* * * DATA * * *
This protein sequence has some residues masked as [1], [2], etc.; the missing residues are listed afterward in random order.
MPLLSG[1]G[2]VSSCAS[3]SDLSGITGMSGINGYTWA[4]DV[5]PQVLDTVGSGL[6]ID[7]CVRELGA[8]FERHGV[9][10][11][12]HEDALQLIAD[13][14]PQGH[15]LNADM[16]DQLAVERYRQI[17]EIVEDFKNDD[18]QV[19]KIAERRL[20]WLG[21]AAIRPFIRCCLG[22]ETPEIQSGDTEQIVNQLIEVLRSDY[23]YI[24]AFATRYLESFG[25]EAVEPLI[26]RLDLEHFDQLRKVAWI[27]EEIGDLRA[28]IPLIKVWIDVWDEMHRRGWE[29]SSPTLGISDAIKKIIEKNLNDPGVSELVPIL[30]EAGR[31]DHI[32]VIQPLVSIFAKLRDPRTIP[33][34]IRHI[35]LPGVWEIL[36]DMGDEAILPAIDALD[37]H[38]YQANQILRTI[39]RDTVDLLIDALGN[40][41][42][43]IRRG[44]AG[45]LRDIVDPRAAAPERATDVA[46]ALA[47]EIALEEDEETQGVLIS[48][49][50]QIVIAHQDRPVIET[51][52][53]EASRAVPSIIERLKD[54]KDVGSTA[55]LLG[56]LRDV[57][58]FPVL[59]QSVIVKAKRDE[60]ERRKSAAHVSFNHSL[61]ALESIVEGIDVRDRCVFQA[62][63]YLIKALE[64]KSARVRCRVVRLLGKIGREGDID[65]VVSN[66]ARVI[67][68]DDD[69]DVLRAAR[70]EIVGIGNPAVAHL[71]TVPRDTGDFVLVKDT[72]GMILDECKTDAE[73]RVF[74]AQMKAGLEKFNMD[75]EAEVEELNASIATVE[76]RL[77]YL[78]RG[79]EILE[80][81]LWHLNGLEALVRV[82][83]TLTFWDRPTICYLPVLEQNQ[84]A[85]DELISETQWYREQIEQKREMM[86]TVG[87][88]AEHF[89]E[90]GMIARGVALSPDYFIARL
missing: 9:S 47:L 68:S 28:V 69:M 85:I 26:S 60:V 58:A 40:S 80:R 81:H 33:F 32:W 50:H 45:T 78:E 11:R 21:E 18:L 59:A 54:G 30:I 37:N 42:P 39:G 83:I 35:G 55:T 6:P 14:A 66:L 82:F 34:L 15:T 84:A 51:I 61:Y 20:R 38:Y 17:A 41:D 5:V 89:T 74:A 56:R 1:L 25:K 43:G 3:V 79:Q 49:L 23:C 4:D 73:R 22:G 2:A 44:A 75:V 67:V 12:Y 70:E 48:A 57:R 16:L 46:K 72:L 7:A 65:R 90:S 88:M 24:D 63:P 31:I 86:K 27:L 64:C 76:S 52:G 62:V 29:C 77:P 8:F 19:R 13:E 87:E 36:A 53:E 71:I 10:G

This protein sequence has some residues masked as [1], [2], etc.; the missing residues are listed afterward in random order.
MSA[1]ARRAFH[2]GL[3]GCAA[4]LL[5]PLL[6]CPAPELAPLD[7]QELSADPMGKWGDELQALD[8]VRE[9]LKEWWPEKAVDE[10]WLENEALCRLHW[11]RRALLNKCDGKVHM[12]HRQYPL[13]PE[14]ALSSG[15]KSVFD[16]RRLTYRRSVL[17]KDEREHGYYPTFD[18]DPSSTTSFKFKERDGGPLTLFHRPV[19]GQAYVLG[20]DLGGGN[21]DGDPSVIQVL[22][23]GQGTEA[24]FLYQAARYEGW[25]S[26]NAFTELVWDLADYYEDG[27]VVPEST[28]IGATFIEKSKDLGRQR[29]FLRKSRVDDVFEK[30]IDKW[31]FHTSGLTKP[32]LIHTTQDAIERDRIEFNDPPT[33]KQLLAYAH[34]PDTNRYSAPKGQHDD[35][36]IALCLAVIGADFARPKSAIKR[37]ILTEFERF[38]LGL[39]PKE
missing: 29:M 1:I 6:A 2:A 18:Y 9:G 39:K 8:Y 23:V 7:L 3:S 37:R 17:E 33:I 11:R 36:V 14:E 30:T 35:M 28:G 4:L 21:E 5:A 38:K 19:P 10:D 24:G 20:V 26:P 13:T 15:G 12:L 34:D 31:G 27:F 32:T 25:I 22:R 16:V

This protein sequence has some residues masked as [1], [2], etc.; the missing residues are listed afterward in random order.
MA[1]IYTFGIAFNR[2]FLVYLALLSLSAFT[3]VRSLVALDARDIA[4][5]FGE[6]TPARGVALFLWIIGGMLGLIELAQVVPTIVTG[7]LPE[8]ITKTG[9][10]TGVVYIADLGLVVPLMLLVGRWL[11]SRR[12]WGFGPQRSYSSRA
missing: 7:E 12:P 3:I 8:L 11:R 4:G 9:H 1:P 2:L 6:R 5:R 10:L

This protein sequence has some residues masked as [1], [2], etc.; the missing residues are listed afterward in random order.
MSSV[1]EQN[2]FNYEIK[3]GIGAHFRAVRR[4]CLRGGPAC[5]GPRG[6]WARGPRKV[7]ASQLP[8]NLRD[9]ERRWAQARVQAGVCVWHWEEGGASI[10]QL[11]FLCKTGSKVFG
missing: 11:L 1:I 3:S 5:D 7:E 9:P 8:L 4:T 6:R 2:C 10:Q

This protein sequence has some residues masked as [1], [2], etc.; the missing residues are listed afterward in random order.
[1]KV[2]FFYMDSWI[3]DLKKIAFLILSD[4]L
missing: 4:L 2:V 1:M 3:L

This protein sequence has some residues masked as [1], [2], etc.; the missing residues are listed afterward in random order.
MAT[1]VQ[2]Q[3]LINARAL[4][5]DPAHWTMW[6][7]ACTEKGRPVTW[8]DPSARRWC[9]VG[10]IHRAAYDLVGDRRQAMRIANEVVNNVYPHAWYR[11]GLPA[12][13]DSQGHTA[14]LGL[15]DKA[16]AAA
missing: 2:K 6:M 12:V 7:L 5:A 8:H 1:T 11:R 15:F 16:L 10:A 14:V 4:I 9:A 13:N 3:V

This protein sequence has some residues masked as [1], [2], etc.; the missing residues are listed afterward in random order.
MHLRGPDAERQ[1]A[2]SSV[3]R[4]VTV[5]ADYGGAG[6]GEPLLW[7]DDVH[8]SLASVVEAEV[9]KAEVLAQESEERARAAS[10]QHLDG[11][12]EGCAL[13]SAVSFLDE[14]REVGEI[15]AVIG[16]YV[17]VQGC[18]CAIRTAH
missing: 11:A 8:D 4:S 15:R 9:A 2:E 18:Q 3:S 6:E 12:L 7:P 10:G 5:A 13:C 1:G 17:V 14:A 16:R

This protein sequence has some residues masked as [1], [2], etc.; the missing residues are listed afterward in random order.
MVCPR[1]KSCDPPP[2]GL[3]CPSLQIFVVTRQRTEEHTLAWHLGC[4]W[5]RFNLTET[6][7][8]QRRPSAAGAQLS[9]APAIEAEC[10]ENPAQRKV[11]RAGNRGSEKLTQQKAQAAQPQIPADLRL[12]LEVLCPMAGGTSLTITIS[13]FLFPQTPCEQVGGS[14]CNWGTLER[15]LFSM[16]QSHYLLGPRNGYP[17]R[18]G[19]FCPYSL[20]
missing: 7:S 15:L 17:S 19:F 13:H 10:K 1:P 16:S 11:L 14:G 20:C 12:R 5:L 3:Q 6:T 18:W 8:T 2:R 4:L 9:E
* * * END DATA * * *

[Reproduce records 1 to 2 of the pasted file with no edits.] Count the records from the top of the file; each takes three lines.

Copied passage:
This protein sequence has some residues masked as [1], [2], etc.; the missing residues are listed afterward in random order.
MPLLSG[1]G[2]VSSCAS[3]SDLSGITGMSGINGYTWA[4]DV[5]PQVLDTVGSGL[6]ID[7]CVRELGA[8]FERHGV[9][10][11][12]HEDALQLIAD[13][14]PQGH[15]LNADM[16]DQLAVERYRQI[17]EIVEDFKNDD[18]QV[19]KIAERRL[20]WLG[21]AAIRPFIRCCLG[22]ETPEIQSGDTEQIVNQLIEVLRSDY[23]YI[24]AFATRYLESFG[25]EAVEPLI[26]RLDLEHFDQLRKVAWI[27]EEIGDLRA[28]IPLIKVWIDVWDEMHRRGWE[29]SSPTLGISDAIKKIIEKNLNDPGVSELVPIL[30]EAGR[31]DHI[32]VIQPLVSIFAKLRDPRTIP[33][34]IRHI[35]LPGVWEIL[36]DMGDEAILPAIDALD[37]H[38]YQANQILRTI[39]RDTVDLLIDALGN[40][41][42][43]IRRG[44]AG[45]LRDIVDPRAAAPERATDVA[46]ALA[47]EIALEEDEETQGVLIS[48][49][50]QIVIAHQDRPVIET[51][52][53]EASRAVPSIIERLKD[54]KDVGSTA[55]LLG[56]LRDV[57][58]FPVL[59]QSVIVKAKRDE[60]ERRKSAAHVSFNHSL[61]ALESIVEGIDVRDRCVFQA[62][63]YLIKALE[64]KSARVRCRVVRLLGKIGREGDID[65]VVSN[66]ARVI[67][68]DDD[69]DVLRAAR[70]EIVGIGNPAVAHL[71]TVPRDTGDFVLVKDT[72]GMILDECKTDAE[73]RVF[74]AQMKAGLEKFNMD[75]EAEVEELNASIATVE[76]RL[77]YL[78]RG[79]EILE[80][81]LWHLNGLEALVRV[82][83]TLTFWDRPTICYLPVLEQNQ[84]A[85]DELISETQWYREQIEQKREMM[86]TVG[87][88]AEHF[89]E[90]GMIARGVALSPDYFIARL
missing: 9:S 47:L 68:S 28:V 69:M 85:I 26:S 60:V 58:A 40:S 80:R 81:H 33:F 32:W 50:H 45:T 78:E 11:R 21:E 18:L 59:A 54:G 30:I 37:N 42:P 39:G 83:I 35:G 55:T 6:P 14:A 66:L 82:F 34:L 15:T 84:A 51:I 61:Y 20:R 38:Y 17:A 41:D 5:V 89:T 74:A 56:R 1:L 25:K 43:G 3:V 79:Q 49:L 23:C 4:D 73:R 22:G 2:A 44:A 75:V 67:V 12:Y 70:E 48:A 57:R 16:L 46:K 72:L 7:A 65:R 90:S 88:M 24:D 63:P 31:I 86:K 27:L 64:C 76:S 52:G 62:V 29:C 77:P 8:F 19:R 13:E 87:E 36:A 53:E 71:I 10:G

This protein sequence has some residues masked as [1], [2], etc.; the missing residues are listed afterward in random order.
MSA[1]ARRAFH[2]GL[3]GCAA[4]LL[5]PLL[6]CPAPELAPLD[7]QELSADPMGKWGDELQALD[8]VRE[9]LKEWWPEKAVDE[10]WLENEALCRLHW[11]RRALLNKCDGKVHM[12]HRQYPL[13]PE[14]ALSSG[15]KSVFD[16]RRLTYRRSVL[17]KDEREHGYYPTFD[18]DPSSTTSFKFKERDGGPLTLFHRPV[19]GQAYVLG[20]DLGGGN[21]DGDPSVIQVL[22][23]GQGTEA[24]FLYQAARYEGW[25]S[26]NAFTELVWDLADYYEDG[27]VVPEST[28]IGATFIEKSKDLGRQR[29]FLRKSRVDDVFEK[30]IDKW[31]FHTSGLTKP[32]LIHTTQDAIERDRIEFNDPPT[33]KQLLAYAH[34]PDTNRYSAPKGQHDD[35][36]IALCLAVIGADFARPKSAIKR[37]ILTEFERF[38]LGL[39]PKE
missing: 29:M 1:I 6:A 2:A 18:Y 9:G 39:K 8:Y 23:V 7:L 3:S 37:R 17:E 33:I 11:R 36:V 14:E 30:T 35:M 28:G 4:L 21:E 5:A 38:K 19:P 10:D 24:G 20:V 26:P 13:T 15:G 12:L 34:D 31:G 27:F 32:T 25:I 22:R 16:V